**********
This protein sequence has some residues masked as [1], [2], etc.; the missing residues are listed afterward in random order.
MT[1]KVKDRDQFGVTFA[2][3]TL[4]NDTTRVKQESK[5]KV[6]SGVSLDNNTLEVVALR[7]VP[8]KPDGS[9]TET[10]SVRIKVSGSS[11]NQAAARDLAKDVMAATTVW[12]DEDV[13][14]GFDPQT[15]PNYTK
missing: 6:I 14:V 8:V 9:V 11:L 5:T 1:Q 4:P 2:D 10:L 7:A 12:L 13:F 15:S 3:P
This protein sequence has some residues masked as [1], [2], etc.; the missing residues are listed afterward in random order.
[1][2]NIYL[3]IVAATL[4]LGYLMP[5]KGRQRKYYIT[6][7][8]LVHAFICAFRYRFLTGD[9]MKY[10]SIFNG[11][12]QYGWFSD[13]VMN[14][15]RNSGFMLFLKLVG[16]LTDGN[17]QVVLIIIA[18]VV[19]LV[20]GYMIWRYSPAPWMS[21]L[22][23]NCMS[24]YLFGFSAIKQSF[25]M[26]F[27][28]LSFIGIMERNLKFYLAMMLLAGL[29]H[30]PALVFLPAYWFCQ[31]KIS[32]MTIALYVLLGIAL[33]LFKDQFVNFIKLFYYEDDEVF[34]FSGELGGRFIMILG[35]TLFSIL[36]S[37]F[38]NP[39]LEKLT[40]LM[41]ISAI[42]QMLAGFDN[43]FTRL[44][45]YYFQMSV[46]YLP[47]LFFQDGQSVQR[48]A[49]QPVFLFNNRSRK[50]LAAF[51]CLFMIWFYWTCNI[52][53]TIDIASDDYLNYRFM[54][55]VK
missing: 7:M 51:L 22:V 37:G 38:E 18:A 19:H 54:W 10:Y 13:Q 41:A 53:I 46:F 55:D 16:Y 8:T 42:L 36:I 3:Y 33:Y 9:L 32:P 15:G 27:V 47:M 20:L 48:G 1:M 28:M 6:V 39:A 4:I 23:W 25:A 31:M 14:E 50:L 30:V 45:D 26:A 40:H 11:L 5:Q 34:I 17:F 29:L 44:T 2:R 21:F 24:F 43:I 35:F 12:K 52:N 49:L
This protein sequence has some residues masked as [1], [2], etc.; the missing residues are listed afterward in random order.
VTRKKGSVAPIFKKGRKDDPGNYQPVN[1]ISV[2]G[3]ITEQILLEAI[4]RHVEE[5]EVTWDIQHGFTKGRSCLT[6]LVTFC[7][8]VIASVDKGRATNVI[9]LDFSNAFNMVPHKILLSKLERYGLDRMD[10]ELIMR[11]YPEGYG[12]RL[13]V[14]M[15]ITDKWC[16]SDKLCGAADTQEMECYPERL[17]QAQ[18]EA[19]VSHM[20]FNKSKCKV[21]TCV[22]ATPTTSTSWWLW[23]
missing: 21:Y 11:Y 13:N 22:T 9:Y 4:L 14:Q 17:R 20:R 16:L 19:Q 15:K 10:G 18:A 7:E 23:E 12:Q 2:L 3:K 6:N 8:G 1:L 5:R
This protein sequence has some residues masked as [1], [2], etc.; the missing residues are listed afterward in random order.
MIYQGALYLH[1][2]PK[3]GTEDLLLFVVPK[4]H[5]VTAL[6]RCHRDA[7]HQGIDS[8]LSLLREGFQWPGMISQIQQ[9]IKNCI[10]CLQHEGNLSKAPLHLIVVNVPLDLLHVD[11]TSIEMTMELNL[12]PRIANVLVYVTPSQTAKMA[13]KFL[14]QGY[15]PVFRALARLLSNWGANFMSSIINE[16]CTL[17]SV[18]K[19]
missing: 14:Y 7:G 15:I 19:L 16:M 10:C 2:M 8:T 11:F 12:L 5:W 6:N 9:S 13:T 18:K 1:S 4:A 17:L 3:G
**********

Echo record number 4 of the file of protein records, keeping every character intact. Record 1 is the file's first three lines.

This protein sequence has some residues masked as [1], [2], etc.; the missing residues are listed afterward in random order.
MIYQGALYLH[1][2]PK[3]GTEDLLLFVVPK[4]H[5]VTAL[6]RCHRDA[7]HQGIDS[8]LSLLREGFQWPGMISQIQQ[9]IKNCI[10]CLQHEGNLSKAPLHLIVVNVPLDLLHVD[11]TSIEMTMELNL[12]PRIANVLVYVTPSQTAKMA[13]KFL[14]QGY[15]PVFRALARLLSNWGANFMSSIINE[16]CTL[17]SV[18]K[19]
missing: 14:Y 7:G 15:I 19:L 16:M 10:C 2:M 8:T 11:F 12:L 5:W 6:N 9:S 13:T 18:K 1:S 4:A 17:L 3:G